Saturday, November 6, 1999 Published at 19:06 GMT
World: South Asia
Pope urges spread of Catholicism
Hindu protesters object to the Pope's visit and to Catholic missionaries
Pope John Paul II has called on Asian governments to guarantee religious freedom, while urging his bishops to spread the Christian message across the continent.
Earlier in the day, the pontiff met India's President KR Narayanan and Prime Minister Atal Behari Vajpayee, who assured him of their commitment to religious tolerance and upholding the country's secular constitution.
John Paul II made it clear the church would renounce none of its principles, as he denounced attempts to introduce abortion and population control programmes in Asia as a "culture of death".
He also denounced violence in the name of religion as a "travesty of true belief".
About 1,500 incidents of violence against Christians have been reported in the past two years, including the gruesome murder of an Australian missionary and his two young sons in January.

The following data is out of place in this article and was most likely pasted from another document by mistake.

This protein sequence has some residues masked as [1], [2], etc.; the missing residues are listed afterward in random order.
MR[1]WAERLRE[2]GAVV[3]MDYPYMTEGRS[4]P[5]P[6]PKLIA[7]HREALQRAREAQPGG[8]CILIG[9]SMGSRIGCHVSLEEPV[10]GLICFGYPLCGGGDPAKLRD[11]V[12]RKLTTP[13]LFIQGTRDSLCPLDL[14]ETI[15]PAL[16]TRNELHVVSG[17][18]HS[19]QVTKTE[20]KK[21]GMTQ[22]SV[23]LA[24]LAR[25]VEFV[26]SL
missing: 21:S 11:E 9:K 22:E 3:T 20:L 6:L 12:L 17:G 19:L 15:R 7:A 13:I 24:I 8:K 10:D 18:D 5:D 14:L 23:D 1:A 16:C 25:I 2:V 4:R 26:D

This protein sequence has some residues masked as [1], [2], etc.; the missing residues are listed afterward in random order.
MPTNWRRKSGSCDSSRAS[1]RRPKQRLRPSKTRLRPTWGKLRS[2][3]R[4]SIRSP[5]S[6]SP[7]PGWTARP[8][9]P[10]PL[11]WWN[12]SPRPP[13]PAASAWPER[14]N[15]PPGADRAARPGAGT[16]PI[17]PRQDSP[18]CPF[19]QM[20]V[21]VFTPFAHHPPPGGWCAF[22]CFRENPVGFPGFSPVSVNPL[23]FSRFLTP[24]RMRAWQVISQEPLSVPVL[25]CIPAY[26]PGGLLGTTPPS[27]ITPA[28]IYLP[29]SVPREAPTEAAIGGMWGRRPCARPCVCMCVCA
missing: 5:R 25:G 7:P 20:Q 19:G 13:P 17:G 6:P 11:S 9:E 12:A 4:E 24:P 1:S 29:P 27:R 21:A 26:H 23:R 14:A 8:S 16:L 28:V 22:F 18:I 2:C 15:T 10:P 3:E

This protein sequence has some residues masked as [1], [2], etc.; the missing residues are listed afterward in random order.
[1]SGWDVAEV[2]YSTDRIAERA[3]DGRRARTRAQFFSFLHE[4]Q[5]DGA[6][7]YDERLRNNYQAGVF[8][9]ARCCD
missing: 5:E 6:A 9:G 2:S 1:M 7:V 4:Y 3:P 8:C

The Pope also sent a message of support to the Catholics persecuted in mainland China.
John Paul urged them never to "allow hardship and sorrow to diminish your devotion to Christ".
No bishop from mainland China was allowed to travel to Delhi, but two came from Hong Kong, the pope's original choice for the bishops' meeting.
The 79-year-old pontiff, clearly fatigued, sat slumped in a red velvet chair during most of the 90-minute meeting.
While acknowledging that Christ is often perceived as "foreign" in Asia, he said: "The peoples of Asia need Jesus Christ and his Gospel. Asia is thirsting for the living water that Jesus alone can give."
Protests mark visit
His encouragement for evangelism came at a time when supporters of fundamentalist Hindu groups have protested against what they say are forcible conversions.
The church denies using unethical inducements to win converts.
Radical Hindus demanded an end to missionary activity and an apology for the alleged massacre of Hindus 400 years ago.
There was no hint of apology in the Pope's 29-page speech.
Missionaries have operated unhindered in India for hundreds of years, but are restricted or barred in China, Vietnam, Burma, Laos and some Islamic countries.
Policemen stood guard at the Sacred Heart cathedral and black-clad commandos searched for explosives at the Nehru stadium where the Pope will celebrate mass on Sunday.
Minutes before the Pope arrived to pay his respects at independence leader Mahatma Gandhi's memorial, police arrested three activists.
The activists briefly waved black flags and chanted "Stop conversions!" before being bundled into a van and driven away.